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A Tour of Viña Tondonia

As with all wines produced by the bodega at the time (Viña Zaconia, Viña Medokkia and Viña Bosconia), Don Rafael López de Heredia named Viña Tondonia after the old term for this large meander on the River Ebro in which it is situated, Tondon (from Latin retondo).  The proximity of the Viña Tondonia estate invites the visitor to stroll down the old mediaeval road that led to the Basque Country from La Rioja, crossing the Briñas Bridge.  Viña Tondonia is in fact a group of vineyards belonging to the bodega, located in the meander of River Ebro, that were bought and amalgamated by our founder.  If you should visit this area, we recommend the following route (1-2 hours on foot).


Before arriving at the bridge, you come across the Panteón de los Liberales cross commemorating the death of 7 people in the fight against Carlistas (challengers to Isabel II’s throne) on the 13th of March 1834. This monument was initially erected here, then moved to Florida Avenue in Haro, and finally moved back here. The Briñas Bridge had a hermitage on the right dedicated to Nuestra Señora del Puente del Ebro (Our Lady of the Ebro Bridge). Later, a field toll hut or pago de la cadena, was established, obliging travellers to pay a toll for themselves and their goods before crossing the bridge. The bridge still maintains its Gothic form, although it has been rebuilt many times.  Due to its importance in linking the two river banks, construction costs were contributed by villages both far and near.

The way to Tondonia continues on the right bank of the river, under the hill where the so-called Briñas Castle used to be.  This land was auctioned by the Haro Town Council in 1927, but Don Rafael, the only bidder, wasn’t able to buy it due to administrative problems.  Following the road you come across a path leading up a hill called Perdigón where there is a typical vineyard guard hut, and next to it you can see various rock-hewn tombs. In the area many archaeological remains have been found due to movement of soil since 1911 – we have kept many photographs and references.  Descending the path you should notice a vertical niche in the stone wall. From here you head towards the Piedra Redonda (round stone), and then take the left path to return to the CarraBriñas track which runs parallel to the River Ebro.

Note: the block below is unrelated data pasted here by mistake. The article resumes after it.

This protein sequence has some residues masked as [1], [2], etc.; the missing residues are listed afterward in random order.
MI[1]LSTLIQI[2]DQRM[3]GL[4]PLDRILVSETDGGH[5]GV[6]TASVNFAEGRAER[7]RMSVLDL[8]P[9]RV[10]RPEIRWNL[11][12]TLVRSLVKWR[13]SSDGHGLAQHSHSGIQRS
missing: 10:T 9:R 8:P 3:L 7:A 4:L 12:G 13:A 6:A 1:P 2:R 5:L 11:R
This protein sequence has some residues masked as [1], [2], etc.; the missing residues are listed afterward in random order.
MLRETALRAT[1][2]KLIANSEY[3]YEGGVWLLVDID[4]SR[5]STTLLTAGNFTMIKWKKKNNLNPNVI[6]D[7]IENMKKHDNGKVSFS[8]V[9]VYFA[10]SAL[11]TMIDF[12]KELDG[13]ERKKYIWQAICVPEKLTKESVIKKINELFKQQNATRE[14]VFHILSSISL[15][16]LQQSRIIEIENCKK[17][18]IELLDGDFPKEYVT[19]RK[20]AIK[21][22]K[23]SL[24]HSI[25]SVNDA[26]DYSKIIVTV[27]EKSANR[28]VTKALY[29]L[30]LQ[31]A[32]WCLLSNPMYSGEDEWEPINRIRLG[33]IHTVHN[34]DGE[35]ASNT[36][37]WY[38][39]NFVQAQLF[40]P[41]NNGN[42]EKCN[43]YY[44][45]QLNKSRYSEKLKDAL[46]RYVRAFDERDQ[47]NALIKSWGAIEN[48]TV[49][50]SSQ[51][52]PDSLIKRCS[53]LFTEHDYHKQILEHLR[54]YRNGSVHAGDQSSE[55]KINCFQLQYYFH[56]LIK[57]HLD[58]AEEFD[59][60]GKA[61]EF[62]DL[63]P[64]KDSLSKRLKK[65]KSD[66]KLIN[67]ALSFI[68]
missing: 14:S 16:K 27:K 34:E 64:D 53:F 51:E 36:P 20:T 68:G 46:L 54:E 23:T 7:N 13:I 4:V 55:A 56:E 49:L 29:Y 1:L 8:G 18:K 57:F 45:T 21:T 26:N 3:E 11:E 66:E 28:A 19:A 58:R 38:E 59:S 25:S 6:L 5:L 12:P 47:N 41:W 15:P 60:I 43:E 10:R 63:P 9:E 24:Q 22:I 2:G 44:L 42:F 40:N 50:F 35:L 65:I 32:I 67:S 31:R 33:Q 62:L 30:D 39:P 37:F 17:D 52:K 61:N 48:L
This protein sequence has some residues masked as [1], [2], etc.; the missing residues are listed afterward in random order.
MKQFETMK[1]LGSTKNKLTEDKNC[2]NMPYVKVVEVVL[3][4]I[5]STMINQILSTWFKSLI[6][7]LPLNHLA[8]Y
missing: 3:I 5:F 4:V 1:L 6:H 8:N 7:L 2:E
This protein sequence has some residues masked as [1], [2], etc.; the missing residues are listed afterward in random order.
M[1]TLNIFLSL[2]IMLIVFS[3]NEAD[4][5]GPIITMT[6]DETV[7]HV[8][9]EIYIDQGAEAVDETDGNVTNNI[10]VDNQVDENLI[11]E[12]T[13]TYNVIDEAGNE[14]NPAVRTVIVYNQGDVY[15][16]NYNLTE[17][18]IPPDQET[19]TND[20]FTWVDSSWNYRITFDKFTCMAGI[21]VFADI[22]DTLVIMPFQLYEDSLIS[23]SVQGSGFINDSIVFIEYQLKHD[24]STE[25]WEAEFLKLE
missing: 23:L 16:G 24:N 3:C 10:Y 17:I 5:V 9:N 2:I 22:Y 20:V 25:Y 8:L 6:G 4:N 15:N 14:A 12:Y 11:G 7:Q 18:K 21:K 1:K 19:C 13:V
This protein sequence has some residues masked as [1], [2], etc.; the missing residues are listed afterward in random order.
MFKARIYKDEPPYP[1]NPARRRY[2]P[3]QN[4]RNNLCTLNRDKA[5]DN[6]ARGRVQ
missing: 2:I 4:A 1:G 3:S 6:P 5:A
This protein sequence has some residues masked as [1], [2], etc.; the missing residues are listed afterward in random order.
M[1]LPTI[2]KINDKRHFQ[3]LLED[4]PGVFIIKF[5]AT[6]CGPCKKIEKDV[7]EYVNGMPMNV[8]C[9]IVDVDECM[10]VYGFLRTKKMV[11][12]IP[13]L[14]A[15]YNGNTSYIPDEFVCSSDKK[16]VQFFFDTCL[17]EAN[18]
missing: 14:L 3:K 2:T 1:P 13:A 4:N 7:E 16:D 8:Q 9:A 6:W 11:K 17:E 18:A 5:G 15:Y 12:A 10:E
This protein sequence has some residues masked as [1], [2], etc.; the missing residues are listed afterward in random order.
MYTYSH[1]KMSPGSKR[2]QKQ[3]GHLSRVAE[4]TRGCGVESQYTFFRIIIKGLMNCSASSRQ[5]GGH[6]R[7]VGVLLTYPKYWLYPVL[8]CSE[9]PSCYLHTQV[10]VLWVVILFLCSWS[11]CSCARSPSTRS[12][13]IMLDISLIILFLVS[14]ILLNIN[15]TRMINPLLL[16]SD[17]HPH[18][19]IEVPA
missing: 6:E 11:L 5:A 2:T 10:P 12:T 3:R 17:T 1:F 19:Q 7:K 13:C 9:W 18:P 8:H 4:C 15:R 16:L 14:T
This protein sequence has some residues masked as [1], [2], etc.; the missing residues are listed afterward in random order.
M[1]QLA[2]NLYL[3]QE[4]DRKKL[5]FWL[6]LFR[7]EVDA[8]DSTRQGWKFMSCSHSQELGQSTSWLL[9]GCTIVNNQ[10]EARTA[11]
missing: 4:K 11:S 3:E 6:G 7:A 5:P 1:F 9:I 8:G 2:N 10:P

plano tondonia

Continuing on this route, and gazing at the riverside village of Briñas, you should notice the variety of vegetation and crops, from black poplar plantations to hills covered in vines. These vines first began to be planted in our property in 1913. Following the river’s meander you get to the San Roman district, which was once deserted, but where we are currently building a shed for use by agricultural workers.   Opposite this the Molino de Suso (Suso mill) and one of the first electrical power stations to service the surrounding villages, once stood.

The path follows the river, and at the first turning to the right, after a gentle uphill you reach the Castillo de Viña Tondonia, the founder’s dream project. Following the path you get a view of Haro, and from the top there are magnificent views of the Sierra de la Demanda (Demanda mountain range) the Montes Obarenes, the Conchas de Haro, and whole Sierra de Cantabría (Cantabria range). To the south, you can see  the Pancrudos and Serradero ranges and the Iregua River basin.

Descending to the left you soon reach the Caseta Ugalde, where there is a fountain built by Don Rafael López de Heredia Aransaez.  You then continue towards Haro until there is a fork to the right that takes you to a vineyard where a clear path passes next to a stone wall.  Following this path, you leave the Perdigón hut to your right, reach a clump of pine trees where a path to the left takes you back to the initial mediaeval road, and you’ll soon be able to distinguish the shape of the bodega.

This route offers the visitor a range of different types of crops – predominantly vines, both with traditional gobelet and modern trellis pruning systems.  There are also fields with cereals that will be replanted with vines in the future, and black poplars. A characteristic that enables the visitor to distinguish the vineyards of R. López de Heredia Viña Tondonia, are the gobelet training systems of vines, and the tidy 100 square metre plots (ie 1 hectare) as designed by the founder.

By way of fauna, you might come across ducks, European storks and grey herons in the wetlands, and partridges, foxes and rabbits slightly further up; not to mention wild boar spoor.

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